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Key Features

Essentials of Diagnosis

  • Left ventricular (LV) failure

    • Due to systolic or diastolic dysfunction

    • Heart Failure with Reduced Ejection Fraction (HFrEF)

      • Systolic heart failure (HF)

    • Heart Failure with Preserved Ejection Fraction (HFpEF)

      • Diastolic HF

    • Predominant symptoms are those of low cardiac output and congestion including dyspnea

  • Right ventricular (RV) failure

    • Usually secondary to LV failure

    • Predominant symptoms are those of fluid overload

  • Assessment of LV function is a crucial part of diagnosis and management

  • Optimal management of chronic heart failure (HF) includes combination medical therapies, such as angiotensin-converting enzyme (ACE) inhibitors, aldosterone antagonists, and β-blockers

General Considerations

  • HF occurs as a result of depressed contractility with fluid retention and/or impaired cardiac output, or diastolic dysfunction with fluid retention

  • Acute exacerbations of chronic HF are caused by patient nonadherence to or alterations in therapy, excessive salt and fluid intake, arrhythmias, excessive activity, pulmonary emboli, intercurrent infection, progression of the underlying disease

  • High-output HF is caused by thyrotoxicosis, beriberi, severe anemia, arteriovenous shunting, Paget disease

  • Systolic dysfunction is caused by myocardial infarction (MI), ethanol abuse, long-standing hypertension, viral myocarditis (including HIV), Chagas disease, idiopathic dilated cardiomyopathy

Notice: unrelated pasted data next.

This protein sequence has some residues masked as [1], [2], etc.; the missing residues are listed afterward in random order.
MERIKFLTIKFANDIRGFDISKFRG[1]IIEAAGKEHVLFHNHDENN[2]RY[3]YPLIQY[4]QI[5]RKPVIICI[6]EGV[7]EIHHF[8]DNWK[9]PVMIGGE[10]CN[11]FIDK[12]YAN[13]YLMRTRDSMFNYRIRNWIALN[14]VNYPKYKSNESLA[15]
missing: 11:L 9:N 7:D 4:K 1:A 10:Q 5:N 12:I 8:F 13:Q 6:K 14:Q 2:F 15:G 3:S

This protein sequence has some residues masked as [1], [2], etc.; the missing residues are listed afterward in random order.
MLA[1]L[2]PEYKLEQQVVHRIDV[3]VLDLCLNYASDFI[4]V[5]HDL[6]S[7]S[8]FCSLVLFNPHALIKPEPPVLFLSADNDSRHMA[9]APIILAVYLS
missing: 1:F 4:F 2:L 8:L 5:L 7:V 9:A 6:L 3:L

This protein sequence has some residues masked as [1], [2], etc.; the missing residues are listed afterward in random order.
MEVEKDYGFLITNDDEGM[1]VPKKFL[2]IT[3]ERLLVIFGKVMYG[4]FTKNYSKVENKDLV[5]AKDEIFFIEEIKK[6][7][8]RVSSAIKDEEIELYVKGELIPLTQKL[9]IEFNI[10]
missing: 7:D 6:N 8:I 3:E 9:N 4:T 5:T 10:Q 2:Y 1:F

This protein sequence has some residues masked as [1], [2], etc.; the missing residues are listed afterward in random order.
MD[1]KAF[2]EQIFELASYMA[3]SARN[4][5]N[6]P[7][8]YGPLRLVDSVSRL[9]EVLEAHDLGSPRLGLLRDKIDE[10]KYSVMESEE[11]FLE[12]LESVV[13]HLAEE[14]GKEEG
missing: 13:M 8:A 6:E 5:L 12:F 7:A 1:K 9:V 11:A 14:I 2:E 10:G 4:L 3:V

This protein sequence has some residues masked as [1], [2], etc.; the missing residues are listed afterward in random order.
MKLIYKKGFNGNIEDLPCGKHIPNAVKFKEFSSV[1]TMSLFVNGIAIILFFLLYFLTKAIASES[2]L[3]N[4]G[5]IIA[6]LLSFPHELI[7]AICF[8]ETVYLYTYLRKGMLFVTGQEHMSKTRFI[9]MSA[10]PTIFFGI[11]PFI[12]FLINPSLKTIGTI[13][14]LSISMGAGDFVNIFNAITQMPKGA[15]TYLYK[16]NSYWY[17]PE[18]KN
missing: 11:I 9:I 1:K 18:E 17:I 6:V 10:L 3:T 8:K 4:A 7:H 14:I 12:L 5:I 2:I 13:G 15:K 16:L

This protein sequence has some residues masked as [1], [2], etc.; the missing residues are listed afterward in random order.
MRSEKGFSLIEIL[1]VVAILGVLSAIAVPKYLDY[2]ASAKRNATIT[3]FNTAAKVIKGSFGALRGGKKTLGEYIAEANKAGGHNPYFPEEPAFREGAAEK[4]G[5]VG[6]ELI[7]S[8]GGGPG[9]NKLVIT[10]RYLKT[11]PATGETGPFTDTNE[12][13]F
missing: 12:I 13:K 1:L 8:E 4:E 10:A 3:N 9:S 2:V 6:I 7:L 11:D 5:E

• Diastolic dysfunction is associated with abnormal filling of a ("stiff") LV; caused by chronic hypertension, LV hypertrophy, and diabetes

Clinical Findings

Symptoms and Signs

  • Symptoms of diastolic dysfunction are often difficult to distinguish clinically from those of systolic dysfunction

  • LV failure

    • Exertional dyspnea progressing to orthopnea and then dyspnea at rest

    • Paroxysmal nocturnal dyspnea

    • Chronic nonproductive cough (often worse in recumbency)

    • Nocturia

    • Fatigue and exercise intolerance

  • RV failure

    • Anorexia

    • Nausea

    • Right upper quadrant pain due to chronic passive congestion of the liver and gut

  • Tachycardia, hypotension, reduced pulse pressure, cold extremities, and diaphoresis

  • Long-standing severe HF: cachexia or cyanosis

  • Physical examination findings in LV HF

    • Crackles at lung bases, pleural effusions and basilar dullness to percussion, expiratory wheezing, and rhonchi

    • Parasternal lift, an enlarged and sustained LV impulse, a diminished first heart sound

    • S3 gallop

    • S4 gallop in diastolic dysfunction

  • Physical examination findings in RV HF

    • Elevated jugular venous pressure, abnormal pulsations, such as regurgitant v waves

    • Tender or nontender hepatic enlargement, heptojugular reflux, and ascites

    • Peripheral pitting edema sometimes extending to the thighs and abdominal wall

Differential Diagnosis

  • Chronic obstructive pulmonary disease (COPD)

  • Pneumonia

  • Cirrhosis

  • Peripheral venous insufficiency

  • Nephrotic syndrome

Diagnosis

Laboratory Tests

  • Obtain complete blood count, blood urea nitrogen, serum electrolytes, creatinine, thyroid-stimulating hormone ferritin

  • ECG to look for

    • Arrhythmia

    • MI

    • Nonspecific changes, including low-voltage, intraventricular conduction delay; LV hypertrophy; and repolarization changes

  • B-type natriuretic peptide (BNP)

    • Elevation is a sensitive indicator of symptomatic (diastolic or systolic) HF but may be less specific, especially in older patients, women, and patients with COPD

    • Adds to clinical assessment in differentiating dyspnea due to HF from noncardiac ...

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